It is funny how we are sandwiched in the middle of two narratives, but I love that. We are sort of our own little rebellious subculture. When you look at both the church and the LGBTQ+ narratives they both have the pros and cons. The church does have the Biblical truth on sexuality but has abused it and gone about it the wrong way big time. While we believe the LGBTQ narrative does not have the Biblical truth in regards to sexuality, it does have honorable intentions of human rights and dignity. Why not we take the best of both sides?
It is very interesting to hear a different perspective here, although one which I don’t connect. While I appreciate the strides the gay rights movement made back say in the 70s or 80s, there is almost nothing I share in common with the LGBTQ movement today. The modern day LGBT community is radically Anti-Christian, Marxist, anti-family and challenges the very concept of gender itself and so I owe know allegiance or attachment whatsoever.
While I of course don’t support Church oppression or silencing of SSA individuals, I understand the perspective that fundamentalist or conservative Christians have, especially when side-B individuals are a minority voice drowned out by the more extreme LGBT crowd.
One of the things that comforts me is to remember that for every out individual, historically there have been many more closeted. Christians for nearly 2,000 years have struggled with sexuality – it is not a modern phenomena. If just 2% of the population is SSA, that means within the 120 followers who stuck to Jesus till the end, at least one was likely a fellow struggler.
Thanks so much for the article Will! It really got me thinking about where in the spectrum I fit, and why I don’t consider my self part of the LGBT community.
I do resonate with the idea we are a bit stuck in the middle somehow. Whether that be the LGBTQ community and the Church, or Side A and Side Y, conservative or liberal, it seems we are never quite enough for anyone except each other. It can feel a bit like we don’t have a home here. And all in all, I think that can be a blessing of sorts. It reminds us that we were built for Christ, not for this world. And so we find a home in Him. What is unfortunate, though, is that it can be difficult to find a home in the Church, something I believe Christ really wants for us. That is what I continue to work toward- a home in the Church that may or may not be realized in my lifetime. It is worth fighting for regardless, as it benefits those who will follow, even if it doesn’t benefit us.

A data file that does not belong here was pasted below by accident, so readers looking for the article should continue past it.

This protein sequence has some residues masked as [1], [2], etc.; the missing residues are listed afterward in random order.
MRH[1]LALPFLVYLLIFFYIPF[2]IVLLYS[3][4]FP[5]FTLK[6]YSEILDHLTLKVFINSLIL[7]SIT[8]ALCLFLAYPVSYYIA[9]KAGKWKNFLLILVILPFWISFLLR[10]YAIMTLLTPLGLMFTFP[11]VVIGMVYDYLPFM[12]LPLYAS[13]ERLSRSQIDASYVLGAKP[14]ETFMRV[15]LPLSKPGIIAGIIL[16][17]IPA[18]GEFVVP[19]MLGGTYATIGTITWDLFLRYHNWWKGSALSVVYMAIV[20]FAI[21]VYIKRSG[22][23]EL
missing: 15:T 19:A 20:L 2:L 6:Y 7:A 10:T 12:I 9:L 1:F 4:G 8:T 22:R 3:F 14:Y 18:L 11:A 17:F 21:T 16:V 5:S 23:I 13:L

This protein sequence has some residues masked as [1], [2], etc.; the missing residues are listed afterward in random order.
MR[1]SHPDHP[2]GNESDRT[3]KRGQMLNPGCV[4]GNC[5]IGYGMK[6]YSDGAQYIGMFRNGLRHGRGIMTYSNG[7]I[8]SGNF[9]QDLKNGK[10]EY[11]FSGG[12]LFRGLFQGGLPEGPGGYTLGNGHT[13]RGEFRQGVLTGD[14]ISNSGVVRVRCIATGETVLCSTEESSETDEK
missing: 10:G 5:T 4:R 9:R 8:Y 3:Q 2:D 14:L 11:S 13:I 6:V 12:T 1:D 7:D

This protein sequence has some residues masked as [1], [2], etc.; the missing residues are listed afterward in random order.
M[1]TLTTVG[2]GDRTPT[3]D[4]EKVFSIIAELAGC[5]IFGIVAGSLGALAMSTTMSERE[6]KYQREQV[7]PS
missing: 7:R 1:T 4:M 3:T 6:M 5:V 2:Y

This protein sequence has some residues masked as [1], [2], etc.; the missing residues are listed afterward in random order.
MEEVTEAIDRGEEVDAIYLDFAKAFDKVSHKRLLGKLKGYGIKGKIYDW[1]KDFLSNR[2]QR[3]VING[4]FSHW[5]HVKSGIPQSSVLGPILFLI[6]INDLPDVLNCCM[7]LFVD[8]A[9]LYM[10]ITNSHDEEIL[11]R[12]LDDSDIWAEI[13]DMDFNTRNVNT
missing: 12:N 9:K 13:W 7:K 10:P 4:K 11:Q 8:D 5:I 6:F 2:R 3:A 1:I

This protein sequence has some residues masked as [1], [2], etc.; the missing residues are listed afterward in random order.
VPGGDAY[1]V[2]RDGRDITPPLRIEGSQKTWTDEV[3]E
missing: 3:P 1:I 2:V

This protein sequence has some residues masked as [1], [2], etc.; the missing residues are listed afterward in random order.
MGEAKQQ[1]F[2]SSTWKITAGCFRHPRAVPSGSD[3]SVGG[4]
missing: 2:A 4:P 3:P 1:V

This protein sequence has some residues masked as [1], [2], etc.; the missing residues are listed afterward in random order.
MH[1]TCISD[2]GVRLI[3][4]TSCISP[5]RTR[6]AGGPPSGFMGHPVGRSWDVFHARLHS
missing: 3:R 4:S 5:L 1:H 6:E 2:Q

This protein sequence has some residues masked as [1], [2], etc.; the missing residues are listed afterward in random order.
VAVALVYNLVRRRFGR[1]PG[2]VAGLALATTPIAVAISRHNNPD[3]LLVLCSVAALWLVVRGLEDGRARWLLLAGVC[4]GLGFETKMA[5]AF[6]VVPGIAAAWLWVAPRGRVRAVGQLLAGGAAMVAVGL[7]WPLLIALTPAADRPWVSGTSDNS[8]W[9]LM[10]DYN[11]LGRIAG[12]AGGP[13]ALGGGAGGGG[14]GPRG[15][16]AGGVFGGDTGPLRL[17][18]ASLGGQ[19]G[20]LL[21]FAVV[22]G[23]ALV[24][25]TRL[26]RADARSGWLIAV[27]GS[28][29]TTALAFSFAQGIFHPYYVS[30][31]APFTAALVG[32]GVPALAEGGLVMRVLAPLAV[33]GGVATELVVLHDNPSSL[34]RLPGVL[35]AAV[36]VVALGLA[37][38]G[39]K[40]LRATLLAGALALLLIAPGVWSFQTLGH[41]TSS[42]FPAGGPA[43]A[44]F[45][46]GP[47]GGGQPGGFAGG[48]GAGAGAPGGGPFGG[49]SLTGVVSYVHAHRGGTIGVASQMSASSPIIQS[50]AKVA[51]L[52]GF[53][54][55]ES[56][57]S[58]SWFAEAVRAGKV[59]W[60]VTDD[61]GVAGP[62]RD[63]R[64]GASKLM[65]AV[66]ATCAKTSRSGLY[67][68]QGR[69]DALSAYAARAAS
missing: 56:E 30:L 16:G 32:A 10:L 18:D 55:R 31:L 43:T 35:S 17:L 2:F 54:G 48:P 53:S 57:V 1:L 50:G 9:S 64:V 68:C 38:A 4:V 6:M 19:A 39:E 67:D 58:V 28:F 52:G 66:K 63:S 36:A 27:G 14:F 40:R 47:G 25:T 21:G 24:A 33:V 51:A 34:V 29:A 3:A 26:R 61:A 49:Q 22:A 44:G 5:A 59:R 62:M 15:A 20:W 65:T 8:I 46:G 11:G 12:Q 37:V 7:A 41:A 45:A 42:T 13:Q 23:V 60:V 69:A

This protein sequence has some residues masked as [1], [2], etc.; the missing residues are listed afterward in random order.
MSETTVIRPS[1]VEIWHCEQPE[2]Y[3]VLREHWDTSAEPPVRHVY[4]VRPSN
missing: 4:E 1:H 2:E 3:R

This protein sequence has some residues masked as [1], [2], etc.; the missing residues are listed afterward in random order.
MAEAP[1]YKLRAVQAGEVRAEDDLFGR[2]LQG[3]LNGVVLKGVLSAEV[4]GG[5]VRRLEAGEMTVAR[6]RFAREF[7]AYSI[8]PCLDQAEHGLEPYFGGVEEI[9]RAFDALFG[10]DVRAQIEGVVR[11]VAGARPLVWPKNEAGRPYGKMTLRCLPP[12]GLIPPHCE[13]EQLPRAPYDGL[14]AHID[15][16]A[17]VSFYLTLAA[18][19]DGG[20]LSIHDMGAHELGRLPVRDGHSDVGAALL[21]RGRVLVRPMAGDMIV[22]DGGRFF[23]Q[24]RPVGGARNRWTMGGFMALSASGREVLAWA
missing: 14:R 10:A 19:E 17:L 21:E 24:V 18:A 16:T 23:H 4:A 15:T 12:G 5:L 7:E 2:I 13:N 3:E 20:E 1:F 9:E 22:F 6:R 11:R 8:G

I read this last week “…we are never quite enough…” and it still echoes deeply. Faith tells me I’m justified & complete in Christ, and I am, but reading that still feels like a bandage being ripped off, like you’re never quite enough as a guy. And that’s not on other people or the church, just something from the shadows. One day, no shadows.
“The church is for all who are repentant, not just the straight ones who are repentant.” – WOW. That is on point and blew my mind. THANK YOU. I needed that today so much.
I definitely feel more at home with the church than the LGBTQ+ community. I have always been welcomed by other Christians, both straight and not-so-straight. There have been a few exceptions, but only a very small number. Most people who are non-Christian and LGBTQ ignore me, probably because I am “too old”.
I believe that when others see me gladly choosing to deny myself, take up my cross, and follow Jesus in celibacy, they will see that it is because Jesus actually is better than all the pleasure I have given up. The goal is worth all the pain to get there!
I think the sentiment that people are worried about not being welcomed into a church because of the things they have done or do is something all people can resonate with. I think we can also resonate with the truth of denying ourselves because following Jesus is more important than pursuing our wants or desires. What I have a hard time reconciling is the idea that the LGBTQ+ community, who is not living for Jesus, somehow earmarks a trait of Jesus. This is a false dichonomy. Amos 3:3 asks an important question: “Can two walk together, except they be agreed?” which of course the answer is no. Let us ask the Lord to show us what true community is like while admitting the lure but not comparing the false and ungodly definition of community to Jesus and what He did for us.